Humanoid robots to help with teaching and research in EDA

The School of Engineering and Digital Arts (EDA) has welcomed three unusual recruits to help with teaching and research projects – Nao humanoid robots.
Nao robots, standing 58cm tall and weighing 5kgs, are interactive, autonomous and fully programmable. Features include the ability to see, hear, speak, feel and communicate, as well as to sense and avoid obstacles. When two Nao meet, they can talk to each other and work collaboratively.
Developed by Aldebaran Robotics, Nao are used in research and education programmes around the world to study, for example, motor skills, balance, vision, language and man-machine interaction. New applications, beyond robotics, are also being discovered, such as treating children with autism, aids for the elderly and in NASA experiments.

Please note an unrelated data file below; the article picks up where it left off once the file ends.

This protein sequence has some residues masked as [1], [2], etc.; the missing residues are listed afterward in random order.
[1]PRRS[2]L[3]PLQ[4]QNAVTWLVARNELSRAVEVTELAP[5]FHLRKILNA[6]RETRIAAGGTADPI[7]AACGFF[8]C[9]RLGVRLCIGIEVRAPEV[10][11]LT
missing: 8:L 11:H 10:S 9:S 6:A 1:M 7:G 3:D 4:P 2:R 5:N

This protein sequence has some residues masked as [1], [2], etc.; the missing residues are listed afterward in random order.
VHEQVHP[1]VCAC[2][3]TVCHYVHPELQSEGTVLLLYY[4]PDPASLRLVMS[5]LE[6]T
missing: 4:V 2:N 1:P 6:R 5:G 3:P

Professor Sarah Spurgeon, Head of EDA, commented: ‘Our new robots will be a fun, as well as challenging, way for students to learn about, for example, real-time embedded system development and data-fusion, from sources like cameras, accelerometers, microphones and tactile sensors.’
In 2010, 20 Nao made history by giving the first ever synchronised, autonomous 10- minute performance in public Nao also take part in Robocup, the world’s largest international robotics competition, and EDA is planning to enter a student team in 2012.